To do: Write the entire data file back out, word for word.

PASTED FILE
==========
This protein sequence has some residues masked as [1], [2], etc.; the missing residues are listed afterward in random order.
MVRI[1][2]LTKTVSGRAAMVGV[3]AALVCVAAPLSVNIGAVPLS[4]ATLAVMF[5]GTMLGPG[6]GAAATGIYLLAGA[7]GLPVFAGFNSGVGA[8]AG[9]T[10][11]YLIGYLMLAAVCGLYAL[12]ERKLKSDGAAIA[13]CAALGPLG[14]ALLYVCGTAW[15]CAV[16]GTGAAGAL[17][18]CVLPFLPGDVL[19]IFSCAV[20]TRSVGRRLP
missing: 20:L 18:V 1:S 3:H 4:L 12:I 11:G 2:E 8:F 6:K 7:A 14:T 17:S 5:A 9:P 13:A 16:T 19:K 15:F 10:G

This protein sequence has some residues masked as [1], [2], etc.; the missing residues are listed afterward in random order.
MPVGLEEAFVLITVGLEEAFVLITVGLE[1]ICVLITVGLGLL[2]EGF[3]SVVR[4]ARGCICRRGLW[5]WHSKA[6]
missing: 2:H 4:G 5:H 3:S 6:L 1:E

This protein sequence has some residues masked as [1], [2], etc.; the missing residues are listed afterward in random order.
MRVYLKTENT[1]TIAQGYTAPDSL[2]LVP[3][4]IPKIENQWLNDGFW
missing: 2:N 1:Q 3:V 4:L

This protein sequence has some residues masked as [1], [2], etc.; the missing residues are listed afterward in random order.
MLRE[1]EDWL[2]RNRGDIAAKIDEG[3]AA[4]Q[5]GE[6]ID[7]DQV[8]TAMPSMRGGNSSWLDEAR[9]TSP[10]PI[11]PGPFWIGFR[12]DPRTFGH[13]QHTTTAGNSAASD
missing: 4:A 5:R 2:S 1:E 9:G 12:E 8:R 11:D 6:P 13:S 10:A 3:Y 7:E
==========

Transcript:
This protein sequence has some residues masked as [1], [2], etc.; the missing residues are listed afterward in random order.
MVRI[1][2]LTKTVSGRAAMVGV[3]AALVCVAAPLSVNIGAVPLS[4]ATLAVMF[5]GTMLGPG[6]GAAATGIYLLAGA[7]GLPVFAGFNSGVGA[8]AG[9]T[10][11]YLIGYLMLAAVCGLYAL[12]ERKLKSDGAAIA[13]CAALGPLG[14]ALLYVCGTAW[15]CAV[16]GTGAAGAL[17][18]CVLPFLPGDVL[19]IFSCAV[20]TRSVGRRLP
missing: 20:L 18:V 1:S 3:H 4:L 12:I 11:G 2:E 8:F 6:K 7:A 14:T 17:S 5:A 9:P 13:A 16:T 19:K 15:F 10:G

This protein sequence has some residues masked as [1], [2], etc.; the missing residues are listed afterward in random order.
MPVGLEEAFVLITVGLEEAFVLITVGLE[1]ICVLITVGLGLL[2]EGF[3]SVVR[4]ARGCICRRGLW[5]WHSKA[6]
missing: 2:H 4:G 5:H 3:S 6:L 1:E

This protein sequence has some residues masked as [1], [2], etc.; the missing residues are listed afterward in random order.
MRVYLKTENT[1]TIAQGYTAPDSL[2]LVP[3][4]IPKIENQWLNDGFW
missing: 2:N 1:Q 3:V 4:L

This protein sequence has some residues masked as [1], [2], etc.; the missing residues are listed afterward in random order.
MLRE[1]EDWL[2]RNRGDIAAKIDEG[3]AA[4]Q[5]GE[6]ID[7]DQV[8]TAMPSMRGGNSSWLDEAR[9]TSP[10]PI[11]PGPFWIGFR[12]DPRTFGH[13]QHTTTAGNSAASD
missing: 4:A 5:R 2:S 1:E 9:G 12:E 8:R 11:D 6:P 13:S 10:A 3:Y 7:E